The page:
“Sweet Children” and Trust

I remember when I first received my first Harlequin book. I was 13 years old. I don’t I-Read-Banned-Booksremember anything about the book other than it’s olive green cover, but what I do remember is the reason why my mother gave me the book and the feeling has stayed with me since.

We were leaving our local Safeway supermarket and I was slumped in the passenger seat as all teenagers are wont to do. She plopped the shiny paperback on my lap and said, “Here, I got this for you.” I picked it up, holding it gently in my fingertips. I knew what type of book it was. I knew it was a step up from the Sweet Valley High books I had been reading.

I couldn’t form words and just looked at my mom with glassy eyes. I think my mouth may have dropped open.

“I think you’re mature enough to handle it,” she said. “You’re intelligent to know it’s just a book and not be influenced by it. I trust you.”

And with that sentence, I became forever grateful to my mother for seeing me as the reader that I was. My mom was very aware of my reading habits and knew the wide variety of literature I loved to get lost in (I read Handmaid’s Tale at 12) and knew that because she had done her job well she could trust me with a type of book reserved for adults. The key word there is TRUST.

That same word is what also got me angry upon reading that Rainbow Rowell was banned from speaking in Minnesota about her book Eleanor and Park. Rowell was banned because a few parents had issues with some of the language in the book and didn’t want their “sweet children” seeing those words. Sweet children? I work with teenagers, have for 10 years, and I wouldn’t call them sweet. They are moody, goofy, crazy yet they have a lot of questions, are open-minded, learning to express themselves, but most of all want someone to listen, someone to TRUST them.

When books are banned because some well-meaning adult doesn’t want their “sweet children” to read them, those well-meaning adults are effectively telling their children that they don’t trust them. And that makes me angry. Can we trust teenagers all the time? No, but on some things, such as allowing them to choose the type of books they read, we need to. Teenagers are trying to make sense of their world and one of the ways they do that is through books. Teenagers use the stories, the characters, to experience different lives, learn the consequences of bad (and good) decisions, to experience love, to experience being disabled, to experience being gay, to experience being a different race. They use those experiences to connect with other teens who may have felt the same way at some point in time. When we ban books, we take this choice, this ability for teens to learn how to make adult decisions, away from them.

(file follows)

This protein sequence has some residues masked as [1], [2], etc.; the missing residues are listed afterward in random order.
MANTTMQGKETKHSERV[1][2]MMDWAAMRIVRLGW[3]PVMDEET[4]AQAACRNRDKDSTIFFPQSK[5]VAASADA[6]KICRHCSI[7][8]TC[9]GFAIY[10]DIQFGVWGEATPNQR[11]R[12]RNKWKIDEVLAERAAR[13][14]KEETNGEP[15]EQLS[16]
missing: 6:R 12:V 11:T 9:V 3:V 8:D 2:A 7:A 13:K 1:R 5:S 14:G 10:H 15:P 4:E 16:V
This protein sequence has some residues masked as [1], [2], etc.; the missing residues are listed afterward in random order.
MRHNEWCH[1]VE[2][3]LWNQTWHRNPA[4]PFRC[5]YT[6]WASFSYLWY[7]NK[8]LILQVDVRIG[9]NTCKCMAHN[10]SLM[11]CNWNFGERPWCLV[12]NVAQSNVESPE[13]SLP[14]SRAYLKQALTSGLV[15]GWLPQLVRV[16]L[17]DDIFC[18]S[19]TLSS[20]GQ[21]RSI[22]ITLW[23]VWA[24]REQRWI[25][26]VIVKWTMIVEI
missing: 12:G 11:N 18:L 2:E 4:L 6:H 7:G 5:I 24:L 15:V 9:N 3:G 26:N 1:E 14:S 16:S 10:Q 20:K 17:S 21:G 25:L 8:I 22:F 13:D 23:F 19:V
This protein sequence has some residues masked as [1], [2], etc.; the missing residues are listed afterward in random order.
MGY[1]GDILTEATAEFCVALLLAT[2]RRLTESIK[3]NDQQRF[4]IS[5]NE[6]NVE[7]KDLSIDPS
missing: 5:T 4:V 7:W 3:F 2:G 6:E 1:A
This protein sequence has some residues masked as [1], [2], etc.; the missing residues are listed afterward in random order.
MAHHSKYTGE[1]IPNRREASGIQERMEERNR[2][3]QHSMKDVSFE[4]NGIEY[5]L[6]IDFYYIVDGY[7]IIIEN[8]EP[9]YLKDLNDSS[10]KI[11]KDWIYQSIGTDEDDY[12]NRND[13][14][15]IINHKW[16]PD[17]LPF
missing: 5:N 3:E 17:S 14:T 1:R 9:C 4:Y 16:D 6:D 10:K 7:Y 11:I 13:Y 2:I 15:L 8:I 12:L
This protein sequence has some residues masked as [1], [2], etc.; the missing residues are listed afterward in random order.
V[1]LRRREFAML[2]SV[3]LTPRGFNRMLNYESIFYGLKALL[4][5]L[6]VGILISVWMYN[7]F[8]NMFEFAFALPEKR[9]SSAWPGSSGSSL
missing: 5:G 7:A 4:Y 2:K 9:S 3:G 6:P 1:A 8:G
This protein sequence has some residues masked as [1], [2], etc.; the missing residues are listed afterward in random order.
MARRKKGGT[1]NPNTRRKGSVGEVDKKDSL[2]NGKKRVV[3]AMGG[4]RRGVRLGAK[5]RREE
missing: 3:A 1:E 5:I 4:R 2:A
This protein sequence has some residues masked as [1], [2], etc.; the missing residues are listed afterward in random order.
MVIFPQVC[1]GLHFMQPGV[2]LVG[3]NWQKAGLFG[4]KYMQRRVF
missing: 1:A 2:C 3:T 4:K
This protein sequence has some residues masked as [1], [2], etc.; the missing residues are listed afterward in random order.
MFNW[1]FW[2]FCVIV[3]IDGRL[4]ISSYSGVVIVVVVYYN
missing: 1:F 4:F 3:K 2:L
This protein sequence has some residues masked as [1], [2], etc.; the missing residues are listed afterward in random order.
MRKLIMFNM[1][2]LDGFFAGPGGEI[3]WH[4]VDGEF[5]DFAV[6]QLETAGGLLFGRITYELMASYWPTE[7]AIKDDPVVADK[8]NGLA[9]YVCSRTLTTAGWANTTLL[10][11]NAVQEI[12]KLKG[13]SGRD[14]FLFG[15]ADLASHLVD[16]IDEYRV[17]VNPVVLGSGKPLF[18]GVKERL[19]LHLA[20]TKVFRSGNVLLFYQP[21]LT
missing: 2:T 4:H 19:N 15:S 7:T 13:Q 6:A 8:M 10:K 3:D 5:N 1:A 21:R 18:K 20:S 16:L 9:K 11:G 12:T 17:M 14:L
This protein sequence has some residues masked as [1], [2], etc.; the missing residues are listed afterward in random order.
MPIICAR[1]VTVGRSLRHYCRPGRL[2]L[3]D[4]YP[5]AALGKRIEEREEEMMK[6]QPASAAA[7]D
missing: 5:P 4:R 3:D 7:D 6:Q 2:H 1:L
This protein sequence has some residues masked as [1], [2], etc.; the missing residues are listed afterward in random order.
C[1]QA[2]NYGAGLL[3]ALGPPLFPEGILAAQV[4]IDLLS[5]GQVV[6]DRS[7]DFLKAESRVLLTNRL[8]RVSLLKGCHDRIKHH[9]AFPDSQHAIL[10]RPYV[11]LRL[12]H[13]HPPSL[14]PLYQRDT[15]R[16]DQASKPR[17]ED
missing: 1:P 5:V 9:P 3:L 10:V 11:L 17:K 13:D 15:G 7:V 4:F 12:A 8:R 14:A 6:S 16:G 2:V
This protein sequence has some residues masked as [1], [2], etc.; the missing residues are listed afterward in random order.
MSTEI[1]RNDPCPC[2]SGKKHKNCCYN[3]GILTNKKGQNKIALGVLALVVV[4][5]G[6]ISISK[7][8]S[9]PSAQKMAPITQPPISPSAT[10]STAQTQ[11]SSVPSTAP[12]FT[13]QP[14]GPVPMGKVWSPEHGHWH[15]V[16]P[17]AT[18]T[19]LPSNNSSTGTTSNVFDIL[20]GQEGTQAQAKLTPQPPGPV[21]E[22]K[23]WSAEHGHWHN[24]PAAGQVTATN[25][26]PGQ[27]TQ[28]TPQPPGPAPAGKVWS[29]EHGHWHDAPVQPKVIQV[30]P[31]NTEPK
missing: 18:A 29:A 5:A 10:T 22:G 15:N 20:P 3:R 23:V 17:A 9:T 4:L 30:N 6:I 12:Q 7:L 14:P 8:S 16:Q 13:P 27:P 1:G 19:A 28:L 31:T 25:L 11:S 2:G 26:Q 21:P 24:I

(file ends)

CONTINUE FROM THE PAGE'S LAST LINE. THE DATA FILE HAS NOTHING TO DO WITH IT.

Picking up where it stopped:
It’s been years since I was that 13 year old girl, and I still get the warm fuzzies when I reflect on the moment my mother gave me that book. I see those same feelings in my students when I say, “Here, I think you might like this book,” and then proceed to hand them a banned book (that I didn’t realize was banned. Sherman Alexie’s Part-Time Indian was my most recent). Or when I allow them to read a play, like Romeo & Juliet (who bans Shakespeare?!), and the student are able to connect to it, discuss the issues. Eighth grade students are all about learning how to navigate romantic relationships and my students just love dissecting the play. I’m sure if I had my student’s read Meg Medina’s Yaqui Delgado Wants to Kick Your Ass (also recently banned), they would have no problem talking about and sharing their experiences with bullying or how to help end bullying.

If parents want to have well-rounded, intelligent, mature children, then limiting what they read is only hurting them. Teens know what type of books they want to read and what they don’t want to read. Teens know what they can handle and what they can’t handle. We just have to trust that they will make the right decision, and when we give them that trust, they will.

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